Whistle for me

She disapproved of my therapist relationship with Dr. Ralph. She thought we only had fascinating intellectual conversations, not leading, perhaps, to changes she wanted to see in me. She never met him, nor really knew what we talked about. Perhaps I reported inaccurately. Perhaps, also, it was clinical competitiveness. Apart from her own students, I never heard her praise another psychologist.

Where, oh where, are you now Dr. Ralph? I miss our weekly sessions. I miss our conversations. I miss your insights. I miss your uncanny ability to pull a Sondheim lyric out of the air as an exact analogy to what I was experiencing.

“Anyone can whistle, ” that’s what they say, “easy.”
“Anyone can whistle, any old day, easy.”
It’s all so simple.
Relax, let go, let fly.
So someone tell me, why can’t I?

I can dance a tango, I can read Greek, easy.
I can slay a dragon, any old week: easy.
What’s hard is simple.
What’s natural comes hard.
Maybe you could show me:
How to let go,
Lower my guard,
Learn to be free.
Maybe if you whistle,
Whistle for me.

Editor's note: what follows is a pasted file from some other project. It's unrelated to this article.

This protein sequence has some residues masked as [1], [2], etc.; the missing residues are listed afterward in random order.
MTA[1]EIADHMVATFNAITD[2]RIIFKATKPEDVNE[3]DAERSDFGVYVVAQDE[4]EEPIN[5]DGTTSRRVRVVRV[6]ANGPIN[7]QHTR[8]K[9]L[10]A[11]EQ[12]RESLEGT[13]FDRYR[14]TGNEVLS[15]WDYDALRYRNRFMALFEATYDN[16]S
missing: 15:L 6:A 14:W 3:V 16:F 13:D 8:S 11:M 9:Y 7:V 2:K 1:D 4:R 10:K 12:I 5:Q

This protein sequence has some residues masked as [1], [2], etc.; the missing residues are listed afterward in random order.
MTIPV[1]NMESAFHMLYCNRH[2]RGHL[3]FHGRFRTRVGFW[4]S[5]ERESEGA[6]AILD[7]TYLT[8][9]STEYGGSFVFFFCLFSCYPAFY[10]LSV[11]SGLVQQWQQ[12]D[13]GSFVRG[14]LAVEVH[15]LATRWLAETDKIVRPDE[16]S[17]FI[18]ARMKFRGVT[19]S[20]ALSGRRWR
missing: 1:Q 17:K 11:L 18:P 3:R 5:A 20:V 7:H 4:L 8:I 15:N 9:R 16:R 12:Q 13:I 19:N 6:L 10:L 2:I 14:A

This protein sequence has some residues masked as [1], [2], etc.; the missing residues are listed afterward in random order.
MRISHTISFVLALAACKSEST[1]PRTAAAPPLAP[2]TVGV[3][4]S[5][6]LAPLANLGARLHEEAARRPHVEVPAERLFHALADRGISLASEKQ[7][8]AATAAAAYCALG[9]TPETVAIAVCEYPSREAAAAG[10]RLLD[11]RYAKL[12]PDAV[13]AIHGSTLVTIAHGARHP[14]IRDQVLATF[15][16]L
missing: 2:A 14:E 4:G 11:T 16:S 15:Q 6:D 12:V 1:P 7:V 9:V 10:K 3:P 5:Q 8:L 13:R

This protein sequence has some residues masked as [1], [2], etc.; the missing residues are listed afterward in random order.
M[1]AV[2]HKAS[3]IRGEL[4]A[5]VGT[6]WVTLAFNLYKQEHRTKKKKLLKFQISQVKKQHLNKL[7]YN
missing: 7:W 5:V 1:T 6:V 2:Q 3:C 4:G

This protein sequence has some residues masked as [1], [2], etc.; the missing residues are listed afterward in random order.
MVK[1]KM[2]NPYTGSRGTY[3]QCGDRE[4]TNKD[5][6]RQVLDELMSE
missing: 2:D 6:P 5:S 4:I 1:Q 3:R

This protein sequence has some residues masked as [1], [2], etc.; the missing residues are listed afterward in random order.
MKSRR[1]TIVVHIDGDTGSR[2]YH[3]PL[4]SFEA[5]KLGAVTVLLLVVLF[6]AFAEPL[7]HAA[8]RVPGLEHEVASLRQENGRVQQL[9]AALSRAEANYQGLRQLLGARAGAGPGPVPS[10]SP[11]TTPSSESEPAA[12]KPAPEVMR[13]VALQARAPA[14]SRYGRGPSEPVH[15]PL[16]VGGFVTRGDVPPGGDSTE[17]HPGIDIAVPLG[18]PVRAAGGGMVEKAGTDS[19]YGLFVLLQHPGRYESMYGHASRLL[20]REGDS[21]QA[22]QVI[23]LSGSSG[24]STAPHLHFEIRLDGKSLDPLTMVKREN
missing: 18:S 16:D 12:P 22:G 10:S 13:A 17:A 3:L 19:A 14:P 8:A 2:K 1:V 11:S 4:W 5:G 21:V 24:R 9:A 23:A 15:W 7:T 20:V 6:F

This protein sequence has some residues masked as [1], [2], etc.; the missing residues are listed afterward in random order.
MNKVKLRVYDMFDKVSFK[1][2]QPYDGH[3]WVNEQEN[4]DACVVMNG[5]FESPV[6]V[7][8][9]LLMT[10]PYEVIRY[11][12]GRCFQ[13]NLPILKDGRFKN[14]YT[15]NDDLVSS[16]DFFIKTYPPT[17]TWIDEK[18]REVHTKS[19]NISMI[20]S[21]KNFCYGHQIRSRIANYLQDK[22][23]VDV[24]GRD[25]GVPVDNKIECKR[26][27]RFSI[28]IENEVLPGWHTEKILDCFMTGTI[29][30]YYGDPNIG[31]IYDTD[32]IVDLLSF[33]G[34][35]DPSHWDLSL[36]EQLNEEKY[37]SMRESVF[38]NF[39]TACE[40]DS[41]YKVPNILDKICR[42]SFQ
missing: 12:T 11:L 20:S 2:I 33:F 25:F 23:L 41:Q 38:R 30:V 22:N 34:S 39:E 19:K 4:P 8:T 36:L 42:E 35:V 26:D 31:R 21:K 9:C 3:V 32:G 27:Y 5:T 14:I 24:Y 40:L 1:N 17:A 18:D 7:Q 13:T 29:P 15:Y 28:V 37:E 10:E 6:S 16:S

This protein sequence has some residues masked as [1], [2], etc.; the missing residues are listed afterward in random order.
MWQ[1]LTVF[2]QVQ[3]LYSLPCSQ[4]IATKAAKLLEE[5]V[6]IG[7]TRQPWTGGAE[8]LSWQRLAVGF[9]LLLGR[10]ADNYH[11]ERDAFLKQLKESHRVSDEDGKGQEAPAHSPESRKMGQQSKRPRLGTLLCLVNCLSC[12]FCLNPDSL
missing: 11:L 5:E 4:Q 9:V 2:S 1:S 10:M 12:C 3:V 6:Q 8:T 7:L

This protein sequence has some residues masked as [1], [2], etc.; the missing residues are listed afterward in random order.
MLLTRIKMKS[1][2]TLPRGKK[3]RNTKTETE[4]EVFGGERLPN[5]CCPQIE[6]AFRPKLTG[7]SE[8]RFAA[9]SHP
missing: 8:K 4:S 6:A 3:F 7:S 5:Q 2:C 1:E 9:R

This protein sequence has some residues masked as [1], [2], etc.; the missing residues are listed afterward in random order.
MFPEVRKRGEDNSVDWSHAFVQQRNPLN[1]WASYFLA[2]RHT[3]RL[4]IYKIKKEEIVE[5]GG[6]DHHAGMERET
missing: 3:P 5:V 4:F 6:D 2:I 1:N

Once, when I was distraught over a romantic breakup—crazy distraught—he told me he knew from the beginning it would end this way. I asked him why he never told me, and he replied, “Because you were so happy.” He told me that he, too, when in graduate school at Harvard, had a sad, heart-breaking break-up. He asked his professor if the pain, the heartache, would ever go away, and the professor replied, “no, but you will grow bigger.”

Grow bigger.

Minutes ago I learned that a much loved and amazingly vital, loved by all, man at my swimming and rowing club has just today been stricken with a malignant brain tumor. He became disoriented after his morning swim in the Bay.  He’s had surgery, with complications, and remains heavily sedated in the ICU as I write this. It seems this year that every week there’s some new piece of terrible news. 2019 has been a bad year indeed.

How big does one have to grow?

Now, a day later, our friend is on life support, his family has said their goodbyes. He’s not going to make it.

Goodbye, Buck, we miss you already. Since I have been a member of the South End, we have lost Dave, Jim, Andy, Bobby, Dianna, others whom I knew less well; now Buck. Bob Roper’s memorial will forever be stained by being the day my wife told me she no longer loved me and wanted to end our marriage. A double death on the Dreaded 9th of February.  It’s time to leave this place of sad memories.

Dr. Ralph, I need you now. Before I go.


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